Between 2008 and 2013 I was coordinating two major research projects; the European WoodExter and the national WoodBuild. Both these projects had a strong focus on service life prediction. Pioneering work in this field was done, and both projects have resulted in many spin off activities and projects which is obvious for all IRG members who follow Section 2 activities and the work from Christian Brischke’s team in particular.

I became member of the IRG in 1983, but the first IRG conference I attended was IRG11 in Raleigh, North Carolina  in 1980, where I also presented my first paper (IRG 80-3134) on remedial treatment of railway sleepers with boric acid. I must admit I was quite nervous then!

Since the conference in 1980, I have attended all IRG conferences except in 1981 (Sarajevo) and in 1986 (Avignon). I have chaired the Local Organizing Committee in connection with the two Swedish conferences, IRG15 in Ronneby Brunn in 1984 and IRG 44 in Stockholm in 2013. The most spectacular memory from the conference in Ronneby Brunn was the theft of one companion’s jewelry from a hotel safety box! This was of course reported in the local newspaper but nothing about the conference itself.  Even more spectacular was that perhaps half a year later a policeman called and said they had found the jewelry!

I have served during 11 IRG Presidents. I hope all of them agree, but I believe I have had a very good relationship and collaboration with all of them. However, I would particularly mention the period during 1990-92 at the beginning of my career as IRG Secretary-General when Hubert Willeitner was President, Tony Bravery was Vice President and Gérald Ozanne was the Finance chair. This was a very busy time when the Group re-structured and included the preparation of the Procedures Manual (all guidelines). All four of us could meet rather often for informal meetings in Paris in connection with CEN activities. Once we even met at Gérald’s summerhouse in Normandie.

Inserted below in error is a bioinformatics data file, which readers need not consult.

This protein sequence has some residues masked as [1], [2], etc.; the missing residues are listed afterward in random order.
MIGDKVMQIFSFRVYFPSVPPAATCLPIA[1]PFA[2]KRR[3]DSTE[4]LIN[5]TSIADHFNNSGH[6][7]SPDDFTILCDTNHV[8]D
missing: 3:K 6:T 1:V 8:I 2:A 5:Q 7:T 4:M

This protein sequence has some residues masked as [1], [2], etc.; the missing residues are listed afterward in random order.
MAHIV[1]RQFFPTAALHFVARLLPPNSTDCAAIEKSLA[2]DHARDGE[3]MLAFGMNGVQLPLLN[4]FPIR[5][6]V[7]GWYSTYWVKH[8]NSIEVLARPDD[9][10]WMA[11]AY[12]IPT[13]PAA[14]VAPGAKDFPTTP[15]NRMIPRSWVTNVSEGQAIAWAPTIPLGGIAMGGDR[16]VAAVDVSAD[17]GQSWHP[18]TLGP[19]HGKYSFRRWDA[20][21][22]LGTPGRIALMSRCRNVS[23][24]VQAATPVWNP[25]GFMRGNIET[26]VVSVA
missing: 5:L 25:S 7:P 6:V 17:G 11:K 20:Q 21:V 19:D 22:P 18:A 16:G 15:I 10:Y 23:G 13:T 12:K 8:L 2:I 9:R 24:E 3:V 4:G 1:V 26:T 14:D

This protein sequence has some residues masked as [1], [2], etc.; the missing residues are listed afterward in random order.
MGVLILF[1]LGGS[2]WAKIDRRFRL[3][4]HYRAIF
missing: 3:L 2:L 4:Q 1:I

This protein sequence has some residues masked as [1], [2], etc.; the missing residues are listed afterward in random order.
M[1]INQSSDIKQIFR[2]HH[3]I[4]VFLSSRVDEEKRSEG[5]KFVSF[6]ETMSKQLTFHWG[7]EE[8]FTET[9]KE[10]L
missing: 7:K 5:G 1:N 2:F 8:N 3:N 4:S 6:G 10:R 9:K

I was supposed to retire from the position as Secretary-General last year and was duly celebrated at the final Plenary and banquet. However, unfortunate circumstances at SP led to another year in service. From July 1 this year I will finally retire but be at disposal for my successor Mats Westin with advice and support if needed.

It has been a great job and a pleasure to serve the Group for nearly 29 years. Meeting people from around the world, the friendship, the “big family feeling” and true international spirit have been highly appreciated. Last but not least, having the opportunity to travel and visit many interesting places have been a tremendous privilege.

Education

After graduation from high school in my home town 1969, I left for Lund and studied chemical engineering at Lund University. I graduated with a Masters degree in 1974. During the summer 1969 and one year during 1971-72 I did my military service in the Engineering Corps. Additionally, I took some odd courses at Stockholm University Law School and School of Business Economy after moving to Stockholm for the job at the Wood Preservation Institute.

Family and interests

I was born on 18 September 1950 and grew up in the small town of Nybro in “The Kingdom of Glass” in south eastern Sweden. I have a younger brother, Stellan, who has attended a couple of IRG meetings as a companion.

I have always been interested in sports and play tennis almost every week, preferably doubles with a couple of old guys like myself. Additionally, I was one of the founding fathers of a local tennis club, for which I am presently the treasurer. When I was younger I used to play football and ice hockey and practiced cross-country skiing whenever it was snowy enough. When I was 35 I took up downhill skiing.  This was a new, exciting experience for me that later on took our family to the Swedish mountains for a number of years on winter vacations.

Now, as semi-retired I hope to devote more time on Öland where we have built a new and bigger summer house. It is well insulated which will make it possible to use more or less all year round.

I married my high school love Eva in June 1985. We re-united on New Year’s Eve in 1983 after being more than 12 years apart from each other for various reasons. Eva retired last year after a busy life as a family doctor at a health centre in Stockholm. We have three children, Tomas (born 1986), adopted from Colombia 1987, Karin (born 1988) and Kristina (born 1990). No grand-children yet, but a grand-dog, Karin’s little Yorkshire terrier Opie.

Tomas is presently looking for a job, preferably something that has to do with fashion, his big interest. Karin has a Bachelors degree in geography but is continuing her studies, now more towards biology and environment. Kristina graduated from Lund University School of Architecture just recently and is now also looking for a job.